The "QVariant" also doesn't exist as an instantiated type anymore - any methods returning "QVariant" will be auto converted to Python types. However "QVariant" can still be used to access it's enum values e.g. "QVariant.Int" can set be used.
myvalue = QVariant(10) myvalue = QVariant("Hello World")
myvalue = 10 myvalue = "Hello World"
Note that Null QVariant values (ie values for which QVariant.IsNull() returns True) are not mapped to the python None value as you might expect.
Instead they return a QPyNullVariant value. This preserves the type information of the null object.
Replace QList methods with python list function¶
if files.isEmpty() files.count()
if not files len(files)
Replace signals with new style signals and connections¶
self.emit(SIGNAL("valuesChanged(const QStringList &)"), self.getArguments())
class Test(): valuesChanged = QtCore.pyqtSignal(list) def yourmethod(): self.valuesChanged.emit(self.getArguments)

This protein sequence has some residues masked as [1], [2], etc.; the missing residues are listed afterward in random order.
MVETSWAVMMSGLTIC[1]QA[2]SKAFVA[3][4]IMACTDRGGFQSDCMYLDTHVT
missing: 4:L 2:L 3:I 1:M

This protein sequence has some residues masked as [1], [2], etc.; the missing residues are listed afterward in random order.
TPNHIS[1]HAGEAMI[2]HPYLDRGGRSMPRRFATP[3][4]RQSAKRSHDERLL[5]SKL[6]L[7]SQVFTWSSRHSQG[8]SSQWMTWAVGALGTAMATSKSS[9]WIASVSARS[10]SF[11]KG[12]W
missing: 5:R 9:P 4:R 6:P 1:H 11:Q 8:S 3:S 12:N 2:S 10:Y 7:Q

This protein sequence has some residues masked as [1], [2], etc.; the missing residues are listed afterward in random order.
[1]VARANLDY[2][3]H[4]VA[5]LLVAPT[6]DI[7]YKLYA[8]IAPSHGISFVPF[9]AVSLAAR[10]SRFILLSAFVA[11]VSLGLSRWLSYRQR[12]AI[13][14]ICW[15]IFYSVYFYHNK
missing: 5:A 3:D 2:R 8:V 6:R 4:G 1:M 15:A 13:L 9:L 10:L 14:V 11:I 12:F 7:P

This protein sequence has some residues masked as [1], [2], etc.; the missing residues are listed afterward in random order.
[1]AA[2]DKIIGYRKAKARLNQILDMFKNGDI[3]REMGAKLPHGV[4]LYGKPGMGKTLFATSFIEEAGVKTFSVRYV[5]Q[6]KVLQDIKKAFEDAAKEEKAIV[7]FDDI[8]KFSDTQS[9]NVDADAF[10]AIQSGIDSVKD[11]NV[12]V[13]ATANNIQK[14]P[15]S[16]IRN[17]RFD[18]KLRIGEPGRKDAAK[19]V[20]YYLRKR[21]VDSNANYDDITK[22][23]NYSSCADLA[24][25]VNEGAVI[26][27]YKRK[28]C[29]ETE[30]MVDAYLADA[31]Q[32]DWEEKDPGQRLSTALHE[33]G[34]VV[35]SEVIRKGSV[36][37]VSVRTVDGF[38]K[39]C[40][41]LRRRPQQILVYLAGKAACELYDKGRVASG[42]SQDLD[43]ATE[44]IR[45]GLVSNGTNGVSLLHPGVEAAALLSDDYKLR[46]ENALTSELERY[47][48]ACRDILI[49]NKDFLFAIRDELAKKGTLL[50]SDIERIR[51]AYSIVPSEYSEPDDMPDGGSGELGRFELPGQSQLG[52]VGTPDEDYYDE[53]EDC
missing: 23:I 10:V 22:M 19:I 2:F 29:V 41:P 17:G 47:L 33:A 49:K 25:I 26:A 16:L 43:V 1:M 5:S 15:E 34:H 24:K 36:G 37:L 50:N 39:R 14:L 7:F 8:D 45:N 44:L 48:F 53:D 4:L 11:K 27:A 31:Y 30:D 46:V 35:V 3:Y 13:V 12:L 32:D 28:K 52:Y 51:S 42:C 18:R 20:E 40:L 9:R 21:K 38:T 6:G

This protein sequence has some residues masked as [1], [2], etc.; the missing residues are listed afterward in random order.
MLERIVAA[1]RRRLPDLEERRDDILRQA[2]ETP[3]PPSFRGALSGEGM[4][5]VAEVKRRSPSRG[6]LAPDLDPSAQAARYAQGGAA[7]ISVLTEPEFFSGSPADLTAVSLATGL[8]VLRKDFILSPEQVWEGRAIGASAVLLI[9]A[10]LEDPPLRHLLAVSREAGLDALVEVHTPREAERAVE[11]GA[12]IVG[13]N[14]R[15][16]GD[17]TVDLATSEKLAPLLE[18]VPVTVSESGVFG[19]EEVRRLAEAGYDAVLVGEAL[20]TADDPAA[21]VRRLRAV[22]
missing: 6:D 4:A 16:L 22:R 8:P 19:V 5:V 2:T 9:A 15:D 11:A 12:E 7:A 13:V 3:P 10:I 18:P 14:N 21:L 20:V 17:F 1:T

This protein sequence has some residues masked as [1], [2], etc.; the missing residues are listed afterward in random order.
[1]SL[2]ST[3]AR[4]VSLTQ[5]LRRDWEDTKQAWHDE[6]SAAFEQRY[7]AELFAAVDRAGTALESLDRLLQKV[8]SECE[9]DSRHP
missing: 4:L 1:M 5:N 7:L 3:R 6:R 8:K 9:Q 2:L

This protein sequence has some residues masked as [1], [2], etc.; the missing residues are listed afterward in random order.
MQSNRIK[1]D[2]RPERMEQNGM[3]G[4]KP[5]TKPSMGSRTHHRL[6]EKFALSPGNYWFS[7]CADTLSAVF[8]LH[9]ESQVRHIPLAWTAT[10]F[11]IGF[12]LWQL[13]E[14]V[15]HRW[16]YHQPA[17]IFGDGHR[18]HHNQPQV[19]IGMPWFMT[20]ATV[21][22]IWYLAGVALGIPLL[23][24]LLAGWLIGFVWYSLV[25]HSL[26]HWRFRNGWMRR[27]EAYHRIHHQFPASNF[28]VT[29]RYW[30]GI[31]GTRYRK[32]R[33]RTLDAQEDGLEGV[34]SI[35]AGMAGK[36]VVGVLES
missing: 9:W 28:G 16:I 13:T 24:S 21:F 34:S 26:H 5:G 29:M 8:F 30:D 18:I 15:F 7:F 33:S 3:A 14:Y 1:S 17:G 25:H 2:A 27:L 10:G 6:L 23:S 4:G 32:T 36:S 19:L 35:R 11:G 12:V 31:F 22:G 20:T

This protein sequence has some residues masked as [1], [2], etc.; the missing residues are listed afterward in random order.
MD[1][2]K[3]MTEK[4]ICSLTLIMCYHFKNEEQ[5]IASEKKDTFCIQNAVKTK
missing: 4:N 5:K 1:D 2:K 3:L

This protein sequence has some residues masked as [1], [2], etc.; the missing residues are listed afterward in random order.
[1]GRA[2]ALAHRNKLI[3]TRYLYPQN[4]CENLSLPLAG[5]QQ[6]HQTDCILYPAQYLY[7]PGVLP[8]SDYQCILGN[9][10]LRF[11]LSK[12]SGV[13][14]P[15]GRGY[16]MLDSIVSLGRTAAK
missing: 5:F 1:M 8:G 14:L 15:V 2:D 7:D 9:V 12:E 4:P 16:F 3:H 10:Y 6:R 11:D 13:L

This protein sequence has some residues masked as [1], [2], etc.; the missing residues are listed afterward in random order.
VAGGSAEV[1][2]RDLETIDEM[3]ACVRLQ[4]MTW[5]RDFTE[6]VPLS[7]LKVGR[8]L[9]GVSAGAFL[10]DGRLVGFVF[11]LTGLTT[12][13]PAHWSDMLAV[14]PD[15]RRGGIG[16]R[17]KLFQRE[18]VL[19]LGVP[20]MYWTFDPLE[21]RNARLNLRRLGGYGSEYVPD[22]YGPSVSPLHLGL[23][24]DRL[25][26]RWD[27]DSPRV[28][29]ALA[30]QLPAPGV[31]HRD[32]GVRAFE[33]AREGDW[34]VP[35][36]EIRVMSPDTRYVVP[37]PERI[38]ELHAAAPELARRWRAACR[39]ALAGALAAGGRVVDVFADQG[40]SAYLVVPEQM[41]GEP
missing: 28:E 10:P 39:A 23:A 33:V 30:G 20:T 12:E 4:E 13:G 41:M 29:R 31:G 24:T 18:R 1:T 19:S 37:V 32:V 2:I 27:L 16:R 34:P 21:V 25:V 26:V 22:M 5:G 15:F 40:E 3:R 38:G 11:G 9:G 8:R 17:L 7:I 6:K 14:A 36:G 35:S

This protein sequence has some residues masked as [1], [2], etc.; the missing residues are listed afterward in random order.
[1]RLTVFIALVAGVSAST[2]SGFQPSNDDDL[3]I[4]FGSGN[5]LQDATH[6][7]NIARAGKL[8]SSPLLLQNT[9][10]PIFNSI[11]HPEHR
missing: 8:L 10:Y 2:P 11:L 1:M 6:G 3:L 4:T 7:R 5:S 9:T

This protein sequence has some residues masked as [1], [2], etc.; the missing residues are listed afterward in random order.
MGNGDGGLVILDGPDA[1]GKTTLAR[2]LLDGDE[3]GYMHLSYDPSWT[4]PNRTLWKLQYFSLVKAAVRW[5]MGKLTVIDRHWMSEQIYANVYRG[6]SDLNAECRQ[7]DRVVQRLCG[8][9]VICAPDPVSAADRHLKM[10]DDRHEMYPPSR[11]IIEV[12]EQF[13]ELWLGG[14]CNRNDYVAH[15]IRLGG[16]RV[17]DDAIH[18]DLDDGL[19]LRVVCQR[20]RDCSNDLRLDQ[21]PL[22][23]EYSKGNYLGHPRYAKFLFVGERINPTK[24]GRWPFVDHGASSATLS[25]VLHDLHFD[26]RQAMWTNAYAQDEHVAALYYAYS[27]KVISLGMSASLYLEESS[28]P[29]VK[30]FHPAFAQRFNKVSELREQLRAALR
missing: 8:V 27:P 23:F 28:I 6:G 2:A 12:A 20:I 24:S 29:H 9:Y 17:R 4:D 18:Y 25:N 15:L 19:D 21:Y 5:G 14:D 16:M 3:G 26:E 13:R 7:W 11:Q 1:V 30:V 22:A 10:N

Vector layer API changes¶
QgsFeatureRequest replaces select()¶
In QGIS 1.8 features are selected from a vector layer by using QgsVectorLayer.select() and then loop over provider.nextFeature(). In QGIS 2.0 the selection is defined by a QgsFeatureRequest object and features are retrieved using a python iterator created by QgsVectorLayer.getFeatures(QgsFeatureRequest). The QgsFeatureRequest object is only required to add selection criteria to the request - otherwise it can be omitted and all features will be returned.
layer.select() f=QgsFeature() while layer.nextFeature(f): ....
for f in layer.getFeatures(): ...
To add criteria to the selection you need to explicitly define a QgsFeatureRequest, for example
request=QgsFeatureRequest() request.setFilterRect(areaOfInterest) for f in layer.getFeatures(request): ...
Other criteria and be set using setSubsetOfFields and setFlags...
request.setSubsetOfFields([0,2]) # Only return selected fields request.setSubsetOfFields(['name','id'],layer.pendingFields()) # More user friendly version request.setFlags( QgsFeatureRequest.NoGeometry ) # Don't return geometry objects